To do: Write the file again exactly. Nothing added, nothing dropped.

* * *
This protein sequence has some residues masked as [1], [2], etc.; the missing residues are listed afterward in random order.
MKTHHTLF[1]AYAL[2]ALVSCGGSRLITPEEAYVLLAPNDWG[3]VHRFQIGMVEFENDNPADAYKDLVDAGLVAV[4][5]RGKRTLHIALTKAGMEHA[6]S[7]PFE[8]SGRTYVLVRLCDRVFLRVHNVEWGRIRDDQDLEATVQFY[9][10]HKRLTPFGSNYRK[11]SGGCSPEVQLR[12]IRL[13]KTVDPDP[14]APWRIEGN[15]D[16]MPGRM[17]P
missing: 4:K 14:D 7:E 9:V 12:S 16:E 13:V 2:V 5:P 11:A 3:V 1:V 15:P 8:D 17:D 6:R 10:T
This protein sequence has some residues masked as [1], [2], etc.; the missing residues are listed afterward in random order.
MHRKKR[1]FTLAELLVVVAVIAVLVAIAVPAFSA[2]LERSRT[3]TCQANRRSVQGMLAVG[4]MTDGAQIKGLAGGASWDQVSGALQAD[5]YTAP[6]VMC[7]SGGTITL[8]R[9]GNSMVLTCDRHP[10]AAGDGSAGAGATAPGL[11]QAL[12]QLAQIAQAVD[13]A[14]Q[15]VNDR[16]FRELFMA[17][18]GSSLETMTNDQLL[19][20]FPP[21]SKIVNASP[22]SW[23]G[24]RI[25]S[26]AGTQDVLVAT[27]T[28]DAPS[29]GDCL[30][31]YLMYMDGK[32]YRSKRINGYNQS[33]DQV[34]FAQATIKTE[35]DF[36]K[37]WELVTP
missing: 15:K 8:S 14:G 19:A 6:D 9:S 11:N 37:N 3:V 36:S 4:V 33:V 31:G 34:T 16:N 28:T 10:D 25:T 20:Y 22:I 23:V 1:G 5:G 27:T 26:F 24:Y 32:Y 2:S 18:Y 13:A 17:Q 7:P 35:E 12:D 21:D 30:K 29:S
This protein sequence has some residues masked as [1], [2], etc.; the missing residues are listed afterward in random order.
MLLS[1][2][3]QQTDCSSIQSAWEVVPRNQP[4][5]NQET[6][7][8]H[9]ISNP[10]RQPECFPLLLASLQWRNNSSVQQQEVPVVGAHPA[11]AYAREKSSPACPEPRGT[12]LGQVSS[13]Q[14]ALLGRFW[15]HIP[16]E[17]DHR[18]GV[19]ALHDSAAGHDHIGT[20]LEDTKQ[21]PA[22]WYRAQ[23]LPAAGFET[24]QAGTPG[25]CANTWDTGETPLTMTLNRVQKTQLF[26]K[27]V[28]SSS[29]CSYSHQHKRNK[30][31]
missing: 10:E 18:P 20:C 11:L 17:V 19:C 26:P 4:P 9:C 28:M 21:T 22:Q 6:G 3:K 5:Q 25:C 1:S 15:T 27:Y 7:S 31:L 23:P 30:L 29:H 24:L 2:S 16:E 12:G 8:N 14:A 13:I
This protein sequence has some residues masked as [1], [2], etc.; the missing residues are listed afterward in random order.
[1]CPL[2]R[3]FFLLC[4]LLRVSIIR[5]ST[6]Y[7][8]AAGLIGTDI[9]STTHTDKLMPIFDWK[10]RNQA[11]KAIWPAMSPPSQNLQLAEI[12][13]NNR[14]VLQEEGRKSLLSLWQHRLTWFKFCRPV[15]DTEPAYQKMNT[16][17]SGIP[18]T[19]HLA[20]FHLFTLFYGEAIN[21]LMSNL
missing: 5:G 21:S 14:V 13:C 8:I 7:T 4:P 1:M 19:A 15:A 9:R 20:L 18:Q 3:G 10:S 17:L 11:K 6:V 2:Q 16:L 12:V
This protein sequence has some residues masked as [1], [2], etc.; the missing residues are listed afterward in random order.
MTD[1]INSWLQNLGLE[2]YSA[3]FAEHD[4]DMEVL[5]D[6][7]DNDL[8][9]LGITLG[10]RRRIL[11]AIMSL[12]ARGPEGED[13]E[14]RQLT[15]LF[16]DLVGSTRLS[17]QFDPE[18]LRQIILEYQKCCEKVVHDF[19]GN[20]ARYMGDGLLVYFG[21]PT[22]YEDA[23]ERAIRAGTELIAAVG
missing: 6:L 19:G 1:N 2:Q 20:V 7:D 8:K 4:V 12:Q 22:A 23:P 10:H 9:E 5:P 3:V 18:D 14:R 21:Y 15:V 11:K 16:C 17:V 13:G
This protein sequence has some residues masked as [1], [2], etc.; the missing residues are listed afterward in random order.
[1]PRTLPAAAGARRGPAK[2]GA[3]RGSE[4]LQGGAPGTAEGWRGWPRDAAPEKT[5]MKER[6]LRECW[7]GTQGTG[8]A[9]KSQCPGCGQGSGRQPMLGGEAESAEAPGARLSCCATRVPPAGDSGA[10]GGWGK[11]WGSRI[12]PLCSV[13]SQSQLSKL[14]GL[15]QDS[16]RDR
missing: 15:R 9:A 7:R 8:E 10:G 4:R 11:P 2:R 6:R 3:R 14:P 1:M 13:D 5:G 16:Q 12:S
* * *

This protein sequence has some residues masked as [1], [2], etc.; the missing residues are listed afterward in random order.
MKTHHTLF[1]AYAL[2]ALVSCGGSRLITPEEAYVLLAPNDWG[3]VHRFQIGMVEFENDNPADAYKDLVDAGLVAV[4][5]RGKRTLHIALTKAGMEHA[6]S[7]PFE[8]SGRTYVLVRLCDRVFLRVHNVEWGRIRDDQDLEATVQFY[9][10]HKRLTPFGSNYRK[11]SGGCSPEVQLR[12]IRL[13]KTVDPDP[14]APWRIEGN[15]D[16]MPGRM[17]P
missing: 4:K 14:D 7:E 9:V 12:S 16:E 13:V 2:V 5:P 11:A 3:V 1:V 15:P 8:D 17:D 6:R 10:T
This protein sequence has some residues masked as [1], [2], etc.; the missing residues are listed afterward in random order.
MHRKKR[1]FTLAELLVVVAVIAVLVAIAVPAFSA[2]LERSRT[3]TCQANRRSVQGMLAVG[4]MTDGAQIKGLAGGASWDQVSGALQAD[5]YTAP[6]VMC[7]SGGTITL[8]R[9]GNSMVLTCDRHP[10]AAGDGSAGAGATAPGL[11]QAL[12]QLAQIAQAVD[13]A[14]Q[15]VNDR[16]FRELFMA[17][18]GSSLETMTNDQLL[19][20]FPP[21]SKIVNASP[22]SW[23]G[24]RI[25]S[26]AGTQDVLVAT[27]T[28]DAPS[29]GDCL[30][31]YLMYMDGK[32]YRSKRINGYNQS[33]DQV[34]FAQATIKTE[35]DF[36]K[37]WELVTP
missing: 15:K 8:S 14:G 19:A 6:D 9:S 11:N 37:N 3:V 36:S 4:V 33:V 31:G 34:T 16:N 28:T 10:D 25:T 20:Y 22:I 23:V 1:G 5:G 27:T 26:F 24:Y 32:Y 2:S 18:Y 13:A 17:Q 7:P 35:E 12:D 21:D 30:K 29:S
This protein sequence has some residues masked as [1], [2], etc.; the missing residues are listed afterward in random order.
MLLS[1][2][3]QQTDCSSIQSAWEVVPRNQP[4][5]NQET[6][7][8]H[9]ISNP[10]RQPECFPLLLASLQWRNNSSVQQQEVPVVGAHPA[11]AYAREKSSPACPEPRGT[12]LGQVSS[13]Q[14]ALLGRFW[15]HIP[16]E[17]DHR[18]GV[19]ALHDSAAGHDHIGT[20]LEDTKQ[21]PA[22]WYRAQ[23]LPAAGFET[24]QAGTPG[25]CANTWDTGETPLTMTLNRVQKTQLF[26]K[27]V[28]SSS[29]CSYSHQHKRNK[30][31]
missing: 10:E 18:P 20:C 11:L 17:V 19:C 26:P 4:P 9:C 28:M 21:T 22:Q 6:G 3:K 5:Q 25:C 1:S 15:T 27:Y 7:S 31:L 23:P 30:L 29:H 24:L 2:S 16:E 12:G 8:N 14:A 13:I
This protein sequence has some residues masked as [1], [2], etc.; the missing residues are listed afterward in random order.
[1]CPL[2]R[3]FFLLC[4]LLRVSIIR[5]ST[6]Y[7][8]AAGLIGTDI[9]STTHTDKLMPIFDWK[10]RNQA[11]KAIWPAMSPPSQNLQLAEI[12][13]NNR[14]VLQEEGRKSLLSLWQHRLTWFKFCRPV[15]DTEPAYQKMNT[16][17]SGIP[18]T[19]HLA[20]FHLFTLFYGEAIN[21]LMSNL
missing: 5:G 21:S 14:V 13:C 8:I 7:T 4:P 1:M 19:A 15:A 9:R 20:L 18:Q 3:G 10:S 17:L 11:K 6:V 2:Q 16:L 12:V
This protein sequence has some residues masked as [1], [2], etc.; the missing residues are listed afterward in random order.
MTD[1]INSWLQNLGLE[2]YSA[3]FAEHD[4]DMEVL[5]D[6][7]DNDL[8][9]LGITLG[10]RRRIL[11]AIMSL[12]ARGPEGED[13]E[14]RQLT[15]LF[16]DLVGSTRLS[17]QFDPE[18]LRQIILEYQKCCEKVVHDF[19]GN[20]ARYMGDGLLVYFG[21]PT[22]YEDA[23]ERAIRAGTELIAAVG
missing: 6:L 19:G 1:N 2:Q 20:V 7:D 8:K 4:V 12:Q 22:A 23:P 10:H 9:E 5:P 3:V 18:D 14:R 21:Y 15:V 11:K 16:C 17:V 13:G
This protein sequence has some residues masked as [1], [2], etc.; the missing residues are listed afterward in random order.
[1]PRTLPAAAGARRGPAK[2]GA[3]RGSE[4]LQGGAPGTAEGWRGWPRDAAPEKT[5]MKER[6]LRECW[7]GTQGTG[8]A[9]KSQCPGCGQGSGRQPMLGGEAESAEAPGARLSCCATRVPPAGDSGA[10]GGWGK[11]WGSRI[12]PLCSV[13]SQSQLSKL[14]GL[15]QDS[16]RDR
missing: 15:R 9:A 7:R 8:E 10:G 4:R 11:P 2:R 6:R 3:R 14:P 1:M 13:D 5:G 16:Q 12:S